When Bemidji State upset Notre Dame and then Cornell in Grand Rapids, many among the Midwest Regional press corps groused about the way the Beavers’ wins would affect the television audiences for the Frozen Four. I have to admit that I expressed some of the same concerns after the Irish lost Saturday night.
Given the economy and the seeming lack of interest in our favorite collegiate sport, went the argument, college hockey needed big names in the FF to attract a television audience and earn publicity for the sport, especially in these hard economic times when too many potential viewers are distracted by other things.
But – to echo the words of Tom Serratore – you know what? There’s nothing bigger than Paul Bunyan, and there’s certainly nothing bigger than the American Way.
The last question posed to Serratore, the BSU head coach, in the post-game press conference was about the meaning of the win over Cornell for Beaver hockey. What follows is Serratore’s response. I wish you could have been there to hear his fervent reply, so heart-felt, so genuine – so completely right – that I nearly had tears in my eyes, and not because of this win’s meaning for Beaver hockey.
“I think this win is great for college hockey,” said Serratore. “This is what college hockey is about; this is what sports is about. We’re not a BSC school. You take a look at college hockey, college hockey is predominately a bunch of mid-major institutions. The beauty of college hockey is that there’s a small margin of error and there’s a lot of parity. You know what? It was proven this weekend. It was proven last year. That’s the beauty of it.
“This is good. Holy Cross beating Minnesota is healthy; it’s good for hockey, it’s good for sports. George Mason going in college basketball is good for sports. It piques interest. It’s great for the media. It’s fan interest. Kids believe you’re giving opportunities.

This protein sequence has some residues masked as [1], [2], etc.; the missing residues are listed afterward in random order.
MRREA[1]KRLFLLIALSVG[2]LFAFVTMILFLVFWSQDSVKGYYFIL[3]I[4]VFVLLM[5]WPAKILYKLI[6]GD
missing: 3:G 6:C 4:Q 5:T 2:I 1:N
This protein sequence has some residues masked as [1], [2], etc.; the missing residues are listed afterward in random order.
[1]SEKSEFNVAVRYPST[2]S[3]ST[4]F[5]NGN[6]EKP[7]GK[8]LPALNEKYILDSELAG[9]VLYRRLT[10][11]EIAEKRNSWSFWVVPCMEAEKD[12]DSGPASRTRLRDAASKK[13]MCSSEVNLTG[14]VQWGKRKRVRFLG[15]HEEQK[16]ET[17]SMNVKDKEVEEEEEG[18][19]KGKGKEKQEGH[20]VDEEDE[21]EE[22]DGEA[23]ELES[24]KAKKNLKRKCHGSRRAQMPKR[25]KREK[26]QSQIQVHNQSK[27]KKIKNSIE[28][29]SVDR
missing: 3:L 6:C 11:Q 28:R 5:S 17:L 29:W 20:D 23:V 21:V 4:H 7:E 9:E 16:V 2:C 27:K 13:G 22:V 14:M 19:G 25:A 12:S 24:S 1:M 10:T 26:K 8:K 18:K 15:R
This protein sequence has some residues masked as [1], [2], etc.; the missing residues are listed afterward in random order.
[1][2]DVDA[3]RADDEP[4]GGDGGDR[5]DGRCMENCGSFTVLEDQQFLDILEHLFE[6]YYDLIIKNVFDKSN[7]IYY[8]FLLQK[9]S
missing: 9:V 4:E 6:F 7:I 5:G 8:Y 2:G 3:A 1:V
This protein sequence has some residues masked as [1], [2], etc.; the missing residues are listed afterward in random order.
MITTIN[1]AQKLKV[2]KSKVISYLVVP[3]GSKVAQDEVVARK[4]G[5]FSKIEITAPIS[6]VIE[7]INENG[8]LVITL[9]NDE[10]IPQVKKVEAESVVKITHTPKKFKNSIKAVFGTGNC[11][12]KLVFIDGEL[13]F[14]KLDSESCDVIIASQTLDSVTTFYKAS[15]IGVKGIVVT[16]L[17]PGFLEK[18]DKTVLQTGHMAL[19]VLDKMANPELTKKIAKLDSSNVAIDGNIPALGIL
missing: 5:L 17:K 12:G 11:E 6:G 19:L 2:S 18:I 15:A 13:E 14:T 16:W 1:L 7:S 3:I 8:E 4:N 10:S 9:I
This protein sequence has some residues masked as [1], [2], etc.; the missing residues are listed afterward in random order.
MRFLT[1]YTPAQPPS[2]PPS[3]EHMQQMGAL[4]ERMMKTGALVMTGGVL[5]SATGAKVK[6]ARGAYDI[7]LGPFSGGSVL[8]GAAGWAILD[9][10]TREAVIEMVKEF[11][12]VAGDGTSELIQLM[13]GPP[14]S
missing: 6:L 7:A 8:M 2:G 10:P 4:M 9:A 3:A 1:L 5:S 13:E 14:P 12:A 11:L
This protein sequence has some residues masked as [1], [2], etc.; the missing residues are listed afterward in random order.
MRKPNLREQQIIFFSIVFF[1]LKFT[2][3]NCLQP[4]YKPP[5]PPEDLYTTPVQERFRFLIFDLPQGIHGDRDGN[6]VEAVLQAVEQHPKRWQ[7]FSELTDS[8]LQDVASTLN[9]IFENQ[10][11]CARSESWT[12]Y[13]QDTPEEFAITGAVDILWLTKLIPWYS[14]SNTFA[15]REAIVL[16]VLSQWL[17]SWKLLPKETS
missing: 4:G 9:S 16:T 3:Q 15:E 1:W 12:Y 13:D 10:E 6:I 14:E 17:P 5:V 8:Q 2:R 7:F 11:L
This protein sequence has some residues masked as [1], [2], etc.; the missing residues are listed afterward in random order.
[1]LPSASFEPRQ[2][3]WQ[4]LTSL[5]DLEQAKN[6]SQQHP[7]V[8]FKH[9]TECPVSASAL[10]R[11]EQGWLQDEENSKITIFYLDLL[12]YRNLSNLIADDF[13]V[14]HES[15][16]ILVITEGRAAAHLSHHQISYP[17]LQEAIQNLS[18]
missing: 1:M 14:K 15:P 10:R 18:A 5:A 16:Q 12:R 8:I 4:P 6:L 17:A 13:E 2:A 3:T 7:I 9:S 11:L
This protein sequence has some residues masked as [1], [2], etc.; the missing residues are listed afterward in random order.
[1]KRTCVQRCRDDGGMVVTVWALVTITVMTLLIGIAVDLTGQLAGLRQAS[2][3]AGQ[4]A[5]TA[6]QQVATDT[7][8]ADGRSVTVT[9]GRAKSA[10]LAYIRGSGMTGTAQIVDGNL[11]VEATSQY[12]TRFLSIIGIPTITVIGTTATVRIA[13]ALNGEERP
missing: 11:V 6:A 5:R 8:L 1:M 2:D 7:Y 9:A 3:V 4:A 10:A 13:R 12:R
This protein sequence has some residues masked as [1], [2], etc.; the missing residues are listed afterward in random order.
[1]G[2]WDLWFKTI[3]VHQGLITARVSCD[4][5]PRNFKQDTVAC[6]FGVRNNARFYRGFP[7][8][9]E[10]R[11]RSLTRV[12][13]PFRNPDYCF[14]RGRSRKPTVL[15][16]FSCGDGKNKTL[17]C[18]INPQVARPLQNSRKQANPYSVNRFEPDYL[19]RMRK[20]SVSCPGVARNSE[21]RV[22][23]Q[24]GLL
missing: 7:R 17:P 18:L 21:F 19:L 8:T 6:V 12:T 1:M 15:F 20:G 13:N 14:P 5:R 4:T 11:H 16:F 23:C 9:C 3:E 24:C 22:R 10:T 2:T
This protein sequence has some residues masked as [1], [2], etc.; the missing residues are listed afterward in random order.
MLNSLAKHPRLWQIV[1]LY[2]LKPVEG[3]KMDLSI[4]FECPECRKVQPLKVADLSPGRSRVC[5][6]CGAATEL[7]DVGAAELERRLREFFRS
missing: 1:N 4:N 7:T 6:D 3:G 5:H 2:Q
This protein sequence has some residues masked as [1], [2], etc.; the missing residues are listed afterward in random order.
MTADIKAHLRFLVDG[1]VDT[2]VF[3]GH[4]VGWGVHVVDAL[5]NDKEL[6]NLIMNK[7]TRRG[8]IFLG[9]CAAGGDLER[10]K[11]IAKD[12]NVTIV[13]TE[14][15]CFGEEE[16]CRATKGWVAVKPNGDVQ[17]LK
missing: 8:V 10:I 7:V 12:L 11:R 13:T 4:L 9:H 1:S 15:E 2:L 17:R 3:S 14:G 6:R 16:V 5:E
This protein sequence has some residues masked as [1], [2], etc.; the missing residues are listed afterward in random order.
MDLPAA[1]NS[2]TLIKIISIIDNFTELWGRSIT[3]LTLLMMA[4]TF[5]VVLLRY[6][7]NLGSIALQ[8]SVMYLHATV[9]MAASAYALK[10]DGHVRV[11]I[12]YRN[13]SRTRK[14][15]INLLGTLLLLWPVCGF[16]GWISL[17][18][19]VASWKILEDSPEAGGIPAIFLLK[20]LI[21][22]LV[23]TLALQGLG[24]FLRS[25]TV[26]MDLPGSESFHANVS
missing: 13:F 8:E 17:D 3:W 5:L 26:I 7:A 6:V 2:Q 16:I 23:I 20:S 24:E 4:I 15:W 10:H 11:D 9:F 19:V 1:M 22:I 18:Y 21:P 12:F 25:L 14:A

“You know what? I don’t want to sit there and recite Rocky Balboa 1976, we’re the land of opportunity, but you know what? This is America and that’s what’s kind of great about it. And it’s sports. It’s special. Franco this year, my brother…being an eyelash away from going to the Frozen Four. To me, that’s just outstanding and that’s what sports need. In hockey in general we need that, and it’s good.
“So what does that mean to our program? I don’t know what that means for our program because our program’s had a lot of success but I think it’s just great for the game and it gives everybody out there – you know what? It gives them good feel…that it can be their day – if it’s not next year then in two years of three years.
“I think we have to look at the big picture, you know, not the small picture there.”
And after a fantastic, all-American, upset-by-the-little-guy weekend that Bemidji was good enough to give to us, we especially don’t need to be thinking about the small screen.
As it turns out, it is good for hockey. It is good for sports. Don’t believe me? Okay. Read what The New York Times and The Wall Street Journal have to say about it. The Sporting News writes, “Suddenly, everyone wants to know about Bemidji State.” Even snarky sports writers that have written to deride the Beavers’ accomplishment – by way of belittling college hockey – have, at least, mentioned both the Beavers and college hockey.
It is good for hockey. It is good for sports.
Who knew that a little school 250 miles north of the Twin Cities could melt even the most jaded of sporting hearts and remind us all of the real role that sport plays in the real American landscape?
Well, Tom Serratore and the Beavers knew.
And now the rest of us do, too.